In the early days of Christianity, before the existence of modern denominations and long before the advent of modern science and hermeneutical study, the early Church Father Origen regarded both Genesis chapter 1 (the first creation story) or Genesis chapter 2 (the second creation story) as not historical accounts, saying (De Principiis, Book 4.1.16):
. as even these do not contain throughout a pure history of events, which are interwoven indeed according to the letter, but which did not actually occur. Nor even do the law and the commandments wholly convey what is agreeable to reason. For who that has understanding will suppose that the first, and second, and third day, and the evening and the morning, existed without a sun, and moon, and stars? and that the first day was, as it were, also without a sky? And who is so foolish as to suppose that God, after the manner of a husbandman, planted a paradise in Eden, towards the east, and placed in it a tree of life, visible and palpable, so that one tasting of the fruit by the bodily teeth obtained life? and again, that one was a partaker of good and evil by masticating what was taken from the tree? And if God is said to walk in the paradise in the evening, and Adam to hide himself under a tree, I do not suppose that any one doubts that these things figuratively indicate certain mysteries, the history having taken place in appearance, and not literally...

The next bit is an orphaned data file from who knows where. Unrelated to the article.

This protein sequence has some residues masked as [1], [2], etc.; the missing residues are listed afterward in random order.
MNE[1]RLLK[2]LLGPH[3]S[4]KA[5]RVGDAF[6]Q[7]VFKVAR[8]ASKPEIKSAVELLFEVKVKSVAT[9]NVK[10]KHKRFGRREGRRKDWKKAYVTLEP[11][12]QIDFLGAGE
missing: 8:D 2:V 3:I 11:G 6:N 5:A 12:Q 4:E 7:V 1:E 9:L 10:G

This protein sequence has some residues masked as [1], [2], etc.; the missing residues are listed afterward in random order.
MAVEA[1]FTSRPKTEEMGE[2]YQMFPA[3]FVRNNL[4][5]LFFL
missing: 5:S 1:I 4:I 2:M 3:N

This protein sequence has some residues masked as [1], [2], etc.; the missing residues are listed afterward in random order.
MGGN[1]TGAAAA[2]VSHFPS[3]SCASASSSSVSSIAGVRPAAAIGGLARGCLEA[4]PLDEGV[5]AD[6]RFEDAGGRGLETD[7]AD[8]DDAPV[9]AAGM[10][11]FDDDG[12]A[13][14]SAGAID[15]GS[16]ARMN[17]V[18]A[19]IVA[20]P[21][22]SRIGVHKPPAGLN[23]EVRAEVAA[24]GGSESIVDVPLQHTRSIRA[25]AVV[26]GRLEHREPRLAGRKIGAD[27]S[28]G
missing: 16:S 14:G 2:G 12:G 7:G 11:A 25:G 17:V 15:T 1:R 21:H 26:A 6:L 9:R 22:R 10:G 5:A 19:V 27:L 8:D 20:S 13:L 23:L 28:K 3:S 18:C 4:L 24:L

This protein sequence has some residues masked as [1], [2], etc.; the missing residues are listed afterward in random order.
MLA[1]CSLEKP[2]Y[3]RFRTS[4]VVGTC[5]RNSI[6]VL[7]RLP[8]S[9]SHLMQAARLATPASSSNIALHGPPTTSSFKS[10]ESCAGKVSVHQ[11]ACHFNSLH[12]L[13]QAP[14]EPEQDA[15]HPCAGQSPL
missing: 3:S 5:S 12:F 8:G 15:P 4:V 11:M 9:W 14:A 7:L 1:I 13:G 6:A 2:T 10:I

Several modern denominations accept evolution, which means recognising the events of Genesis chapter 1 as not really historical. For example, the General Convention of the Episcopal Church affirmed its support for the theory of evolution in 2006, resolving by Resolution 2006-A129:
That God is Creator, in accordance with the witness of Scripture and the ancient Creeds of the Church; and
That the theory of evolution provides a fruitful and unifying scientific explanation for the emergence of life on earth, that many theological interpretations of origins can readily embrace an evolutionary outlook, and that an acceptance of evolution is entirely compatible with an authentic and living Christian faith; and
That Episcopalians strongly encourage state legislatures and state and local boards of education to establish standards for science education based on the best available scientific knowledge as accepted by a consensus of the scientific community; and
That Episcopal dioceses and congregations seek the assistance of scientists and science educators in understanding what constitutes reliable scientific knowledge.
In the case of Church Fathers such as Origen, the rejection of Genesis chapter 1 as history, is based on reason.In the case of te Episcopal Church and others like it, the decision is based on recognition that science has disproved Genesis chapter 1 as a literal account.